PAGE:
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Consensus Statement |

Tularemia as a Biological Weapon:  Medical and Public Health Management

David T. Dennis, MD, MPH; Thomas V. Inglesby, MD; Donald A. Henderson, MD, MPH; John G. Bartlett, MD; Michael S. Ascher, MD; Edward Eitzen, MD, MPH; Anne D. Fine, MD; Arthur M. Friedlander, MD; Jerome Hauer, MHS; Marcelle Layton, MD; Scott R. Lillibridge, MD; Joseph E. McDade, PhD; Michael T. Osterholm, PhD, MPH; Tara O'Toole, MD, MPH; Gerald Parker, PhD, DVM; Trish M. Perl, MD, MSc; Philip K. Russell, MD; Kevin Tonat, DrPH, MPH; for the Working Group on Civilian Biodefense
JAMA. 2001;285(21):2763-2773. doi:10.1001/jama.285.21.2763.
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Objective The Working Group on Civilian Biodefense has developed consensus-based recommendations for measures to be taken by medical and public health professionals if tularemia is used as a biological weapon against a civilian population.

Participants The working group included 25 representatives from academic medical centers, civilian and military governmental agencies, and other public health and emergency management institutions and agencies.

Evidence MEDLINE databases were searched from January 1966 to October 2000, using the Medical Subject Headings Francisella tularensis, Pasteurella tularensis, biological weapon, biological terrorism, bioterrorism, biological warfare, and biowarfare. Review of these references led to identification of relevant materials published prior to 1966. In addition, participants identified other references and sources.

Consensus Process Three formal drafts of the statement that synthesized information obtained in the formal evidence-gathering process were reviewed by members of the working group. Consensus was achieved on the final draft.

Conclusions A weapon using airborne tularemia would likely result 3 to 5 days later in an outbreak of acute, undifferentiated febrile illness with incipient pneumonia, pleuritis, and hilar lymphadenopathy. Specific epidemiological, clinical, and microbiological findings should lead to early suspicion of intentional tularemia in an alert health system; laboratory confirmation of agent could be delayed. Without treatment, the clinical course could progress to respiratory failure, shock, and death. Prompt treatment with streptomycin, gentamicin, doxycycline, or ciprofloxacin is recommended. Prophylactic use of doxycycline or ciprofloxacin may be useful in the early postexposure period.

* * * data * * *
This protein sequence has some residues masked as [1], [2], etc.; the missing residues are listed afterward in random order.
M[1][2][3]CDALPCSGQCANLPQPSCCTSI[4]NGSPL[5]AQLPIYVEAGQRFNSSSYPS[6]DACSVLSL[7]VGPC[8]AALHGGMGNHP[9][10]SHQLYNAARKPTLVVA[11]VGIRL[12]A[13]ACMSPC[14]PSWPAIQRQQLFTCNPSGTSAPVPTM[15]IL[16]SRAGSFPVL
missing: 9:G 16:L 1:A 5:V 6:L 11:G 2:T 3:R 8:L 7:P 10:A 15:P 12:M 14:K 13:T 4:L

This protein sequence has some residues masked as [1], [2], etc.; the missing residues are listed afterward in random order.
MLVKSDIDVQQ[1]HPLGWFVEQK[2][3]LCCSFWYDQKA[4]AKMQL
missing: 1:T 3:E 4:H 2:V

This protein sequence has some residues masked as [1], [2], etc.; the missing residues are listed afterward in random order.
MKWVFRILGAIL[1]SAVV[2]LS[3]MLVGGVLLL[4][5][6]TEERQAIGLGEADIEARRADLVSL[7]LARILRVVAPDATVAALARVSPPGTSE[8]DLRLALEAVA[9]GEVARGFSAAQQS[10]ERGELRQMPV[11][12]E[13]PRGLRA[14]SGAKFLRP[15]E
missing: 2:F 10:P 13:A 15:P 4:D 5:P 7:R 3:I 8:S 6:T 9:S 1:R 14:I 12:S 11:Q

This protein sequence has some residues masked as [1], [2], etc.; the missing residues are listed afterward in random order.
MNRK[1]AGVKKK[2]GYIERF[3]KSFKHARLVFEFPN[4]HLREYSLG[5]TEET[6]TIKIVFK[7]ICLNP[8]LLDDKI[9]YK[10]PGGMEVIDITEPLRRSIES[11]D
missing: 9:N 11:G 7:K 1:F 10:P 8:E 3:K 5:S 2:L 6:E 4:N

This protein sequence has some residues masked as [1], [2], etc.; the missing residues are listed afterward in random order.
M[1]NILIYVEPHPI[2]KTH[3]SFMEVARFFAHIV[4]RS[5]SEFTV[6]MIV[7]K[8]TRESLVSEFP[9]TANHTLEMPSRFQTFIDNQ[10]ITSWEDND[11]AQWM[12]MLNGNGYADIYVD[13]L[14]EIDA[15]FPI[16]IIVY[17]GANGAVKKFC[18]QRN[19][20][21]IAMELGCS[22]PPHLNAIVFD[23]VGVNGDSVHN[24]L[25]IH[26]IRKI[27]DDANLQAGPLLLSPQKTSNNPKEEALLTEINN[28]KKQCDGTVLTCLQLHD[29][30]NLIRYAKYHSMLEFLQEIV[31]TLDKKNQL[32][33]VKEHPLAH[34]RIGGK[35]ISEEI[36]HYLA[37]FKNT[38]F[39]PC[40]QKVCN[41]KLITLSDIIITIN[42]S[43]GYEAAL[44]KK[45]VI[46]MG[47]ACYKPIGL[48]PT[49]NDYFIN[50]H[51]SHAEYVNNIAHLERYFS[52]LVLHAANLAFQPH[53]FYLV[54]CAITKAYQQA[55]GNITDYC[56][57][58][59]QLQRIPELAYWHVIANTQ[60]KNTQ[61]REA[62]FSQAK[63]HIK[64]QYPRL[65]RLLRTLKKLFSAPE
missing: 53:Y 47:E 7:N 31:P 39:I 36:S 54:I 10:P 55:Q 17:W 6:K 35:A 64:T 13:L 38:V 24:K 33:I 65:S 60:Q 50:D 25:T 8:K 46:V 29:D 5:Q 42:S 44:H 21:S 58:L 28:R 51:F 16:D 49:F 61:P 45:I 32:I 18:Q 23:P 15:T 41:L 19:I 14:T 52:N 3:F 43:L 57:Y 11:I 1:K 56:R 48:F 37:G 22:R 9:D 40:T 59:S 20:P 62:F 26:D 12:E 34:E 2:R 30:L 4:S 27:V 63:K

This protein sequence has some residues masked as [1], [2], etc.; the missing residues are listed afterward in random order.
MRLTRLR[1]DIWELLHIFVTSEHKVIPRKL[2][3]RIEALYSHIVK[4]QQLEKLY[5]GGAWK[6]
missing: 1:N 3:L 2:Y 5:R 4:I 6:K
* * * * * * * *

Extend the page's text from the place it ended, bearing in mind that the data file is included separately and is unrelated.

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Figures

Figure 1. Cervical Lymphadenitis in a Patient With Pharyngeal Tularemia
Graphic Jump Location
Patient has marked swelling and fluctuant suppuration of several anterior cervical nodes. Infection was acquired by ingestion of contaminated food or water. Source: World Health Organization.
Figure 2. Chest Radiograph of a Patient With Pulmonary Tularemia
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Infiltrates in left lower lung, tenting of diaphragm, probably caused by pleural effusion, and enlargement of left hilum. Source: Armed Forces Institute of Pathology.
Figure 3. Gram Stain Smears of the Agents of Anthrax (Bacillus anthracis), Plague (Yersinia pestis), and Tularemia (Francisella tularensis), Demonstrating Comparative Morphology, Size, and Staining Characteristics
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A, B anthracis is a large (0.5-1.2 µm × 2.5-10.0 µm), chain-forming, gram-positive rod that sporulates under certain conditions (Gram stain of organism from culture; original magnification ×250); B, Y pestis is a gram-negative, plump, non–spore-forming, bipolar-staining bacillus that is approximately 0.5-0.8 µm × 1-3 µm (Gram stain of smear from infected tissue; original magnification ×250); C, F tularensis is a small (0.2 µm × 0.2-0.7 µm), pleomorphic, poorly staining, gram-negative coccobacillus (Gram stain of organism from culture; original magnification ×500) (inset, direct immunofluorescence of smear of F tularensis; original magnification ×400. Sources: A and B, Sherif Zaki, Centers for Disease Control and Prevention; C, Armed Forces Institute of Pathology.
Figure 4.Francisella tularensis Growth at 72 Hours After Inoculation
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These Francisella tularensis colonies show characteristic opalescence on cysteine heart agar with sheep blood (cultured at 37°C for 72 hours). Source: Centers for Disease Control and Prevention.

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